Ida, a German woman in her mid-fifties, strolls down Diani beach on the coast of Kenya. Her hair is dyed blonde, her bikini is blue and she’s eagerly waiting for her new boyfriend to join her for drinks. “He just has a way about him,” she says, and her smile brightens as Faridi, a tall dark man in his mid-twenties strolls up. They embrace and take a seat in front of the Indian Ocean’s white sand and rolling waves.
This scene, which plays out down the African coast daily, is part of an ever-increasing phenomenon. Older women, often from Europe, single and married alike, flock to the beaches of East Africa in search of their very own beach boy. A holiday fling that they can brag back home about. The men certainly aren’t difficult to find. Wander onto any beach and you’ll find groups of men congregating, calling out to Western women who wander into their path. While most catcalls go ignored and most women find it harassing, it only takes one relatively wealthy woman to show their behavior pays off in the end.
It would be easy to blame beach boy sex tourism on the machismo culture of East Africa. Yet here in Kenya those who live near the beaches have a much different idea on their origins. “It’s the kids who are given money, just grown up and bartering with their looks in a different way,” one local woman told me. “If you see a child on the beach during mid day, that child is not in school, and if he is not in school, he is asking and begging and using the ocean for his means in life. It’s easy to do here, it provides everything. Those kids grow up entrenched in beach culture, and so the beach boys are born. They are a touristic invention. They only exist because they’ve learned rich white people will pay them either out of guilt or desperation.”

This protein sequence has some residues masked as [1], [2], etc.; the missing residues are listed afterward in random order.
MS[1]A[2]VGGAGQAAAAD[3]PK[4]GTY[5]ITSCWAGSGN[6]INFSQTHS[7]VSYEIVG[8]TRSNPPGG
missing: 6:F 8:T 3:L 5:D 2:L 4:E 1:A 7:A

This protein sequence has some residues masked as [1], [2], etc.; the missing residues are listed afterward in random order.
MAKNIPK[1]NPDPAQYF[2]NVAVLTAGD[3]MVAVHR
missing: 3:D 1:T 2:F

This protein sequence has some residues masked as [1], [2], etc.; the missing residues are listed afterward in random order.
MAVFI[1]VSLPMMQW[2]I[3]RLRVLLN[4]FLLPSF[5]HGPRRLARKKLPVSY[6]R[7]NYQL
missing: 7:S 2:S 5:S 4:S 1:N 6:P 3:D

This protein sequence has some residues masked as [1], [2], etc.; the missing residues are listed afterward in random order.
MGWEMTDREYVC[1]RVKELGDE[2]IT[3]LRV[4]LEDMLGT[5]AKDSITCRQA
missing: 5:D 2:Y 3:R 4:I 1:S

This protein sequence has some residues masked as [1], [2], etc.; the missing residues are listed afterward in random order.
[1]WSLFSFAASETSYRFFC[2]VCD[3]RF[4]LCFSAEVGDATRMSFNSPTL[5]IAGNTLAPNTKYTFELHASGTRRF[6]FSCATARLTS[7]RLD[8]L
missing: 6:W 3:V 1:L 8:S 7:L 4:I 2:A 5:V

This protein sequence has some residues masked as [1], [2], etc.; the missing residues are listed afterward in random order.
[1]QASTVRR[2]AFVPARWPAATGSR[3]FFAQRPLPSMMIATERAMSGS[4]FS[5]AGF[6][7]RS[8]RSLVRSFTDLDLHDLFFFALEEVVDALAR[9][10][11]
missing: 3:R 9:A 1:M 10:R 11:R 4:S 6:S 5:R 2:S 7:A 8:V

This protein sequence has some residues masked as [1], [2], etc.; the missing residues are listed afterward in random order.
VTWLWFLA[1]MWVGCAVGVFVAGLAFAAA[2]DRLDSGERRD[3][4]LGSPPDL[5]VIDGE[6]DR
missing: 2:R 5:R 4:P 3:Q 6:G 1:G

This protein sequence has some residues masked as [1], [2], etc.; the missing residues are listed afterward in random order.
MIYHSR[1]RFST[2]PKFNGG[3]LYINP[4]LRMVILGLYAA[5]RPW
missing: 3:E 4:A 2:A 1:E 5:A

On a hot Saturday afternoon, the beach is lined with men in a variety of costume. The Maasai people, perhaps the most marketed ethnic group in all of Africa, are used to the point of nauseum. Young men, mostly of Samburu origin, dress in traditional Maasai swaths of fabric and intricate beaded jewelry. They walk hand in hand with women twice their age who honestly believe that they are in a relationship with a member of an ancient tribal tradition. These relationships are often extended even after the women leave, with the “warriors” keeping in touch through text and email. It is never long before something comes up. Before some aunt or sister ends up in the hospital and money must be sent immediately to reconcile the situation. Some Western women fall for such ploys, although most drift off after they return from their holidays.
The disparity in age and attractiveness is the most common vein in these Western women/beach boy relationships. Taking full advantage of this is often excused away by those caught up in the trade. However, assuming beach boys are sex-starved Don Juans lucky to bed middle-aged white women would be a mistake. While some do engage in long term courtships, they always risk being ostracized from their own community. The idea of a first born son going and joining a beach boy gang instead of getting married and raising a family can be devastating, especially in a culture that puts so much emphasis on origin and tribe. These same men commonly abuse drugs and face harassment by the Kenyan mafia, which keeps tight control on just how much money can be made at the beach.